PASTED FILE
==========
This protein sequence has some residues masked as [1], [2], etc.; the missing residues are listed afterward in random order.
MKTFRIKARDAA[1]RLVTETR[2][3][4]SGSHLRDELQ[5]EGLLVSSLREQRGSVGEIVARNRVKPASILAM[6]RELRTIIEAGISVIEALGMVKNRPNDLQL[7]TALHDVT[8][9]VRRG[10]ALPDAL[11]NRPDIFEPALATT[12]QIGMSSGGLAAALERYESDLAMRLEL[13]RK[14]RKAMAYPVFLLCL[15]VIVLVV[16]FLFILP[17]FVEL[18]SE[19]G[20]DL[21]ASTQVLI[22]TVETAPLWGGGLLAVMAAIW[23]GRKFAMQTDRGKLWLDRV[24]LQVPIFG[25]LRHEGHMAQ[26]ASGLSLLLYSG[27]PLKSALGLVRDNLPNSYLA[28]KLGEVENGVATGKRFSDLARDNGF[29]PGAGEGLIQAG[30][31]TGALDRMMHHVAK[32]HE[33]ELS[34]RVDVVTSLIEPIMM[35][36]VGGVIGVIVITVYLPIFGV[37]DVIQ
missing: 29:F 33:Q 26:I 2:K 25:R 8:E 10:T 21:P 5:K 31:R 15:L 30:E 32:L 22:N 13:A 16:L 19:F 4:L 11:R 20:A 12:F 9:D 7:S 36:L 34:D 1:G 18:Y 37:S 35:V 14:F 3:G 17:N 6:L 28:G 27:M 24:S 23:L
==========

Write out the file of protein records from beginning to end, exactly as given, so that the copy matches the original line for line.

This protein sequence has some residues masked as [1], [2], etc.; the missing residues are listed afterward in random order.
MKTFRIKARDAA[1]RLVTETR[2][3][4]SGSHLRDELQ[5]EGLLVSSLREQRGSVGEIVARNRVKPASILAM[6]RELRTIIEAGISVIEALGMVKNRPNDLQL[7]TALHDVT[8][9]VRRG[10]ALPDAL[11]NRPDIFEPALATT[12]QIGMSSGGLAAALERYESDLAMRLEL[13]RK[14]RKAMAYPVFLLCL[15]VIVLVV[16]FLFILP[17]FVEL[18]SE[19]G[20]DL[21]ASTQVLI[22]TVETAPLWGGGLLAVMAAIW[23]GRKFAMQTDRGKLWLDRV[24]LQVPIFG[25]LRHEGHMAQ[26]ASGLSLLLYSG[27]PLKSALGLVRDNLPNSYLA[28]KLGEVENGVATGKRFSDLARDNGF[29]PGAGEGLIQAG[30][31]TGALDRMMHHVAK[32]HE[33]ELS[34]RVDVVTSLIEPIMM[35][36]VGGVIGVIVITVYLPIFGV[37]DVIQ
missing: 29:F 33:Q 26:I 2:K 25:R 8:E 10:T 21:P 5:K 31:R 15:L 30:E 32:L 22:N 13:A 16:L 19:F 4:L 11:R 20:A 12:F 9:D 7:S 36:L 34:D 1:G 18:Y 37:S 35:V 14:F 3:G 17:N 6:L 28:G 27:M 24:S 23:L